Sanitized security isn’t the only good with pent-up demand. After a year of lockdowns, anxiety, mask wearing, funerals, delayed weddings, Zoom parties, shuttered businesses, and a general hold put on life, Americans are more than ready for olly olly oxen free to be called for the country. And as long as vaccine validation is handled by private parties, it will be accepted under the liberal dispensation of choice and private property.
That doesn’t mean the right is intellectually disarmed in arguing against the “vaxx papers please” regime. It’s just that the baseline libertarian rebut of a priori self-possession is moot when private enterprise does the government’s bidding.
Other values must be appealed to: the sanctity of individual conscience, avoiding America’s slow descent into technocratic-medicalized dystopia, keeping your head amidst a trying but not insuperable time, not purposefully unpersoning someone for risking a virion with a 1% mortality rate.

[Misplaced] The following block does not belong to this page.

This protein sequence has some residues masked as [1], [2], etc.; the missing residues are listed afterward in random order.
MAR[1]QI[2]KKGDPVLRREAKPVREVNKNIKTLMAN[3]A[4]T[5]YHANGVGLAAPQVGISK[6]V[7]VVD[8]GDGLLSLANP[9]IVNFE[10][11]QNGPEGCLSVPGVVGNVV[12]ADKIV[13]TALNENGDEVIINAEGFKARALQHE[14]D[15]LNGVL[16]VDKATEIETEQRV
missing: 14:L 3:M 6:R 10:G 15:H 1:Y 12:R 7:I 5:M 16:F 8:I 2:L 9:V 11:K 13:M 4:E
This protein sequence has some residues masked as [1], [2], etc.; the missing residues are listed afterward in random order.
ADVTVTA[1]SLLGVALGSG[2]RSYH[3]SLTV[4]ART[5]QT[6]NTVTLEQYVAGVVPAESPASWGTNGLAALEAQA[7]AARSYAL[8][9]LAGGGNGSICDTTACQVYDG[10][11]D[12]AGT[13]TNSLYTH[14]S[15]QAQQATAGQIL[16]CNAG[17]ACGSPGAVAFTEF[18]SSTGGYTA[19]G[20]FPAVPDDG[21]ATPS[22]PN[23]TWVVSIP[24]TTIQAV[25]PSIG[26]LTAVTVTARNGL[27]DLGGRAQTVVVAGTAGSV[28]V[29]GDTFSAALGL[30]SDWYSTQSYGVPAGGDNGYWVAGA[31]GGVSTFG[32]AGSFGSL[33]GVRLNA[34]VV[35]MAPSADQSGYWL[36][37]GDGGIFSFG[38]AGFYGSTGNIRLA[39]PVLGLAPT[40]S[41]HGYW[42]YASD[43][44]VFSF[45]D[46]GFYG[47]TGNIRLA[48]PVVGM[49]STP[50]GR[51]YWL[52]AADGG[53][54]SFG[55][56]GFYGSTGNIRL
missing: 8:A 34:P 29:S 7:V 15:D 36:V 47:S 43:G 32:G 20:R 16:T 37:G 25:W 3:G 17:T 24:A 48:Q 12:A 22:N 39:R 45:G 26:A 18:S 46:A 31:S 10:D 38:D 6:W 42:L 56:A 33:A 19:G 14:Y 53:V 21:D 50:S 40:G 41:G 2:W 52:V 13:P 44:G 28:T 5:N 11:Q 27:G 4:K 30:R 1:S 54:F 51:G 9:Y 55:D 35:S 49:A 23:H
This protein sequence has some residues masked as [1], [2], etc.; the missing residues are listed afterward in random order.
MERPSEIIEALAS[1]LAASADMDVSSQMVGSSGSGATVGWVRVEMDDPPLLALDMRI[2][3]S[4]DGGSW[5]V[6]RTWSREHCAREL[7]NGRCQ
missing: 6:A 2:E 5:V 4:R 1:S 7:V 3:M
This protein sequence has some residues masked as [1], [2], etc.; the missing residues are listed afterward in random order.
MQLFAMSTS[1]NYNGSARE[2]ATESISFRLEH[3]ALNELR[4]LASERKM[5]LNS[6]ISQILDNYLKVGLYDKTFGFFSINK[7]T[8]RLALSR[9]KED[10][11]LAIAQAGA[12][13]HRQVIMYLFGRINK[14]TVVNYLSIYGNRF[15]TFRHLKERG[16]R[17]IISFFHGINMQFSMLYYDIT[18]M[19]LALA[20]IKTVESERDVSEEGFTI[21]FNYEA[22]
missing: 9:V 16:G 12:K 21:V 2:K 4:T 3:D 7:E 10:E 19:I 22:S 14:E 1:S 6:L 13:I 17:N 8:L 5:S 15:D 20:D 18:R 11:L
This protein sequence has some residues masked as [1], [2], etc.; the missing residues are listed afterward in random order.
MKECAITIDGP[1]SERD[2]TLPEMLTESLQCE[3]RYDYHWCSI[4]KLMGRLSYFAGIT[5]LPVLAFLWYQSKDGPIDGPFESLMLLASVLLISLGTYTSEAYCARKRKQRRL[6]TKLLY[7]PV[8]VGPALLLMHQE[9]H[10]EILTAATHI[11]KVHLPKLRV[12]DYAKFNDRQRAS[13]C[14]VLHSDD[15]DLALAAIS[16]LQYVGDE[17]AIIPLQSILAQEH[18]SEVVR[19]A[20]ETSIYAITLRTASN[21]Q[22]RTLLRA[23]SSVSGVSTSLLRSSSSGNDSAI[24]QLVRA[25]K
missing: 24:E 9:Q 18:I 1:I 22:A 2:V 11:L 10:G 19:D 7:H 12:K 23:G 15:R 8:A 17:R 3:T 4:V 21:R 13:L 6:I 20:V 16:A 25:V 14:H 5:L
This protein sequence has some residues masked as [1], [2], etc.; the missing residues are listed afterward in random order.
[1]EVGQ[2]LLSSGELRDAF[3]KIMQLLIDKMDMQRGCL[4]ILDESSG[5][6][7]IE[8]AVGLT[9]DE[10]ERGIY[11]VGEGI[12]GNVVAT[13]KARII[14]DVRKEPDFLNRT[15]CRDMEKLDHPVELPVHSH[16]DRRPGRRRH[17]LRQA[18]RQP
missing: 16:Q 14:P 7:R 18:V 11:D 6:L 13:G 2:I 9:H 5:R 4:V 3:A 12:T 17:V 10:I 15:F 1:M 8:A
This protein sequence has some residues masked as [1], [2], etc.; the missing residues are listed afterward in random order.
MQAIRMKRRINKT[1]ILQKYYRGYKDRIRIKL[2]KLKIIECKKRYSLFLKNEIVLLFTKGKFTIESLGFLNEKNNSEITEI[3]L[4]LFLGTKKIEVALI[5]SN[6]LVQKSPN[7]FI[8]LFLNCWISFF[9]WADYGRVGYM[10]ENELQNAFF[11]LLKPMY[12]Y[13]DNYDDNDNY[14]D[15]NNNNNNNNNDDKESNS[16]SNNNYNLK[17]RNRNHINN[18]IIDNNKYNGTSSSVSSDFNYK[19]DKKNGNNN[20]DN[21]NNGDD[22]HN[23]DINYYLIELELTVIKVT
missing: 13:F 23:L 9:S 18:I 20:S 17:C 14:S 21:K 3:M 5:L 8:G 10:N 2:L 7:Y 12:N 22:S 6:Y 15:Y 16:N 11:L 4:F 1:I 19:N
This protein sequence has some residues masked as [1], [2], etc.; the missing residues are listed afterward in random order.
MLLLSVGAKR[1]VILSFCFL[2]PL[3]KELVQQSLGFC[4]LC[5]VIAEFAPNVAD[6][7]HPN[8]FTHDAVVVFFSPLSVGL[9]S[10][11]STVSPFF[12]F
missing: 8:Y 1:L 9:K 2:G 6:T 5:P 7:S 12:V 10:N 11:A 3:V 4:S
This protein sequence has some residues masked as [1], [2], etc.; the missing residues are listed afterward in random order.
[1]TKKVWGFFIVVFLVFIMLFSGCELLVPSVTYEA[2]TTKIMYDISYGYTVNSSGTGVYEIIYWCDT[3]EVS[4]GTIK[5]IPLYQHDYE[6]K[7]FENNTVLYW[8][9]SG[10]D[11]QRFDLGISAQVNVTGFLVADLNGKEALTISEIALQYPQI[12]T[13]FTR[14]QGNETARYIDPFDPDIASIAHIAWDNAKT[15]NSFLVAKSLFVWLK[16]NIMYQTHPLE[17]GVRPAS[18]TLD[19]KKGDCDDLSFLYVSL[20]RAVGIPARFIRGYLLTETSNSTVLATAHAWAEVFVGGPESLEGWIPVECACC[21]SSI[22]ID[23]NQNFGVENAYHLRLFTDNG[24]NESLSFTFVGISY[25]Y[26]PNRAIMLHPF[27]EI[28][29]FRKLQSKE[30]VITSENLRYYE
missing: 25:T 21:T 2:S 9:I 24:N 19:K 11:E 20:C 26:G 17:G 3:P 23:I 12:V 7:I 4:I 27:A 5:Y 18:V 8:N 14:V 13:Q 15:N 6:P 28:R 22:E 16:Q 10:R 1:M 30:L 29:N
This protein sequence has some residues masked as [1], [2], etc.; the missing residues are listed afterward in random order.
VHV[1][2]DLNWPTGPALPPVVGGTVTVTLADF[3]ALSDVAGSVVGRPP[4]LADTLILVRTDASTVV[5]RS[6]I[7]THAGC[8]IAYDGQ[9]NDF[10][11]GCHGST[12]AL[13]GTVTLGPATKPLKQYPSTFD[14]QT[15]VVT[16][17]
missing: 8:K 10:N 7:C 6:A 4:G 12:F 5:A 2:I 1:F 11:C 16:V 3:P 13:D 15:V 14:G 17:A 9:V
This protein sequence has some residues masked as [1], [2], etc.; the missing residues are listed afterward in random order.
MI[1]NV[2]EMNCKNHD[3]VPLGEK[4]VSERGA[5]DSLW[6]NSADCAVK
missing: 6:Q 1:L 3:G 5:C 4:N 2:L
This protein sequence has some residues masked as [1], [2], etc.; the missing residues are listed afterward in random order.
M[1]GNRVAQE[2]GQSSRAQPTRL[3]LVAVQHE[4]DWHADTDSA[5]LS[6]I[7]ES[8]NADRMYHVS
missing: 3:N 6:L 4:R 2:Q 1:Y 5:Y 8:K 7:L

Perhaps most convincing is the desire for a return to normality, a goal shared by nearly every American, save the few full-on communists who wish COVID-19 was liberal capitalism’s last, dying gasp. Establishing disease checkpoints everywhere from airplane gates to subway turnstiles to Walmart sliding doors is no ex-ante turnabout. The security industrial complex is sprawling enough; awarding it epidemiological oversight authority will cut off any path back to pre-COVID times.
These arguments aren’t grounded in libertarian property rights. But they speak to a vision of the good life that doesn’t involve being forever sequestered in your home for fear of an infectious exhalation. The big conglomerate forces are arrayed in favor of vaccine passports. But private ownership isn’t an immunity to criticism. Libertarians would do well to remember that in resisting the commercial appeal of inoculation documentation.